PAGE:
At nationals, Phelps returns to scene of his time

His 1st big splash in sport came in '01

teen primed, but Thorpe to be absent

Swimming

April 01, 2003|By Paul McMullen | Paul McMullen,SUN STAFF

Two years and two days ago, Michael Phelps made swimming history.

He would like to write some this week.

On March 30, 2001, the North Baltimore Aquatic Club dynamo became the youngest male to set a world record. Now regarded as one of the two best swimmers in the world, Phelps had hoped to cross paths with the other man in that stratosphere in Indianapolis on Sunday.

Australia's Ian Thorpe withdrew from the "Duel in the Pool" because of illness, taking the edge off that inaugural dual meet between the United States and the sport's other preeminent nation. Also, Phelps has other priorities on his agenda this week. The Conoco Phillips Spring National Championships run today through Saturday at the Indiana University-Purdue University at Indianapolis Natatorium.

"Ian's absence doesn't change my approach at all, because he and I wouldn't have been swimming the same events in the dual meet anyway," Phelps said. "I think this gives the Australians something to make an excuse about. A lot of people who were looking forward to seeing him in the U.S. will be disappointed."

Is Phelps prepared to be the main male attraction on Sunday?

"I'm sort of used to that," Phelps said. "In the past few years, as I've broadened my schedule, more has been expected of me. I'm not even thinking about the `Duel in the Pool' right now, because I've been looking forward to the spring nationals all year."

The spring nationals are not a selection meet. Berths in major international competitions aren't at stake, but Phelps, already the world's most versatile swimmer, wants to broaden his horizons even more in what amounts to a homecoming. His only previous appearance at the IUPUI Natatorium came in the Olympic trials in August 2000. A few months past his 15th birthday, he became the youngest American male to qualify for the games since 1932.

"I can't wait to go back to Indianapolis," Phelps said. "A lot has happened since the last time I was there."

Now a 17-year-old senior at Towson High, Phelps plans to enroll at Loyola College in the fall for a few courses before he begins his final push for the 2004 Olympics in Athens, Greece. Phelps figures to be a gold medal threat in four individual events there, but the question is, which four? This week he'll see where he fits in the U.S. picture in the 200-meter backstroke and 200 freestyle.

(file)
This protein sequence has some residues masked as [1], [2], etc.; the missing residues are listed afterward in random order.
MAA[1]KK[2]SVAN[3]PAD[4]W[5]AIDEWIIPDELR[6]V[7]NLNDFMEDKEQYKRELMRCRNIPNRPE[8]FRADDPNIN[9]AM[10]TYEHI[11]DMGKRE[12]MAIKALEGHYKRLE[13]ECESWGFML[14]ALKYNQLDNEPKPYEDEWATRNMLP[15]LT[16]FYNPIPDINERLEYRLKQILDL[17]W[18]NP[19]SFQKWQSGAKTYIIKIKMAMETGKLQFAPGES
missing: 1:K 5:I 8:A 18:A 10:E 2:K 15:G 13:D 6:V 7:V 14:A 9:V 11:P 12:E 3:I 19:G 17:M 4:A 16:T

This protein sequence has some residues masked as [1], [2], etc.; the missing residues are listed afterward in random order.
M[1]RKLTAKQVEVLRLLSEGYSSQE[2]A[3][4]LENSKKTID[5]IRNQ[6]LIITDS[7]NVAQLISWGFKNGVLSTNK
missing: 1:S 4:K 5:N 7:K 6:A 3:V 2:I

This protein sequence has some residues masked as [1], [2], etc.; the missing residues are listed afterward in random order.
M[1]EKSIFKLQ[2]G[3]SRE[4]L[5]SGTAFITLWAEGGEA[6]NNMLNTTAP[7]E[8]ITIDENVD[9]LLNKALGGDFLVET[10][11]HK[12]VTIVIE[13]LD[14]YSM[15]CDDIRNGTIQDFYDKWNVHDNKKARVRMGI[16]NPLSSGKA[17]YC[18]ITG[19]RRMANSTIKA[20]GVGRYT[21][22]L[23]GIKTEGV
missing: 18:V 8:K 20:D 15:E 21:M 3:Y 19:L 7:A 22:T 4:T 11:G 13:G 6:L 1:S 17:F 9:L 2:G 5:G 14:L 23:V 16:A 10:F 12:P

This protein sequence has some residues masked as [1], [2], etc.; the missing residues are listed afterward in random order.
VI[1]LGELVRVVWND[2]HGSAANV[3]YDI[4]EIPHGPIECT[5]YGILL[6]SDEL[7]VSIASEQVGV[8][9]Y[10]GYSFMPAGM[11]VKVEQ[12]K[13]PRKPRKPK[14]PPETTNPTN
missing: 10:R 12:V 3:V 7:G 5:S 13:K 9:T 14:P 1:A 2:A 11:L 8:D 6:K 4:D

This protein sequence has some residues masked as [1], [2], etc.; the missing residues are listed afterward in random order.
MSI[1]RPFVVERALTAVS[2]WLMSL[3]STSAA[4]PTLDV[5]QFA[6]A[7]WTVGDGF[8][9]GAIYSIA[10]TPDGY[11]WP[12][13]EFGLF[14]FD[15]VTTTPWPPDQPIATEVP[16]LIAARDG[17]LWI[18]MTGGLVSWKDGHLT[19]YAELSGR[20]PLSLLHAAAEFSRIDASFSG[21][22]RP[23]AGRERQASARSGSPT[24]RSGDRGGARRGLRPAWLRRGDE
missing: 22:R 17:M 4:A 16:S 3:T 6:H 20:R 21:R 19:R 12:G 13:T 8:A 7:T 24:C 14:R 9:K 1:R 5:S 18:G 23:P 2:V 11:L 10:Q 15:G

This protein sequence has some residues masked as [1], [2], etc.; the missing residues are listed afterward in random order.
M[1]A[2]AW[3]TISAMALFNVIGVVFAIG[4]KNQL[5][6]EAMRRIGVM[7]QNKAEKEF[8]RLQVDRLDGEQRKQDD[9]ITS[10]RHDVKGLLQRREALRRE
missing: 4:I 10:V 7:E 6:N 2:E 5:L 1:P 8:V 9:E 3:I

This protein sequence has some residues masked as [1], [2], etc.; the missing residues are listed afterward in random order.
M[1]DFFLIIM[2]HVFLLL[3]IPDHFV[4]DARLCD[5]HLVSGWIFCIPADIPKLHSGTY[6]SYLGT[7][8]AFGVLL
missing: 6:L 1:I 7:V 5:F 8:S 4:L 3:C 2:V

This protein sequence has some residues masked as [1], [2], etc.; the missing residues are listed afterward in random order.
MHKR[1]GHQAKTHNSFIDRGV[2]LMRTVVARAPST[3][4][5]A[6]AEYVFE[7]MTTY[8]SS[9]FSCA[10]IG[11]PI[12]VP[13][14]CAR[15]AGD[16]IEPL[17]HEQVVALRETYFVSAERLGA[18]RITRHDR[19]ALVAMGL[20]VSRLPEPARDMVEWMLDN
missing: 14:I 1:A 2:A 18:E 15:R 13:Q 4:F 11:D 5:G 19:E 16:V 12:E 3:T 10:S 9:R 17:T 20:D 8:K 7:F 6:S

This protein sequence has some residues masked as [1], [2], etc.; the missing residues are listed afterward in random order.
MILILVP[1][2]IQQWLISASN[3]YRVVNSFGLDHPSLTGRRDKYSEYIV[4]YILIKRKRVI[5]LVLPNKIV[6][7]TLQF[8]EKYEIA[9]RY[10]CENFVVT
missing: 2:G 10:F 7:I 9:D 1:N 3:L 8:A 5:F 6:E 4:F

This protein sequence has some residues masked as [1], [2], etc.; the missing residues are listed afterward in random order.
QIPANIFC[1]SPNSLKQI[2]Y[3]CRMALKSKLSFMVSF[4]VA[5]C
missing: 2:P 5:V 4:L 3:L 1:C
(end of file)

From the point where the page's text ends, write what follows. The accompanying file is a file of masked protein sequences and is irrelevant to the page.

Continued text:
Tomorrow, Phelps will challenge reigning Olympic champion Lenny Krayzelburg in the 200 back. On Thursday, Josh Davis and Nate Dusing are the men to beat in the 200 free.

On Friday, Phelps will be favored in the 100 fly, an event in which he's the second-fastest male all time. He is already the world's best in three other events.

At the 2001 spring nationals in Austin, Texas, Phelps was 15 years, 9 months old when he improved the world record in the 200 fly, the event he took fifth in at the 2000 Olympics in Sydney, Australia. In 2001, he won a world championship in that event and lowered the world mark even further, but his training then turned to the two individual medleys.

Last summer Phelps set a second world record, in the 400 individual medley, and came close to the all-time best in the 200 medley. Phelps won both events at the Pan Pacific Championships in Yokohama, Japan, where he swam the fastest 100 fly ever in the medley relay. His signature event suffered, however. Reigning Olympic champion Tom Malchow won the 200 fly.

"In order to get his 200 and 400 medley where we wanted, Michael had to spend more of his time on other strokes," NBAC coach Bob Bowman said. "His butterfly suffered because of that, so he wants to show that he hasn't lost anything there."

In Sunday's Duel in the Pool, Phelps will swim the 400 IM, both the 100 and 200 flys, and presumably the medley relay.

Later this month, Phelps will go on a promotional tour in Australia, and it appears that he will finally go head-to-head with that nation's biggest sporting hero in July, at the world championships in Barcelona, Spain. Despite being fatigued by a meningitis-type virus, Thorpe recently swam a 200 IM that will allow him to challenge Phelps in a meet that will follow the Olympic schedule and be a prelude to what could be the most hyped rivalry in Athens.

The 13-person NBAC contingent to the spring nationals includes two other local high school students. Emily Goetsch, a Roland Park Country School senior, will swim the 100 and 200 butterfly. Meghan Sackett, a Dulaney junior, will compete in the 400 and 800 freestyle events.

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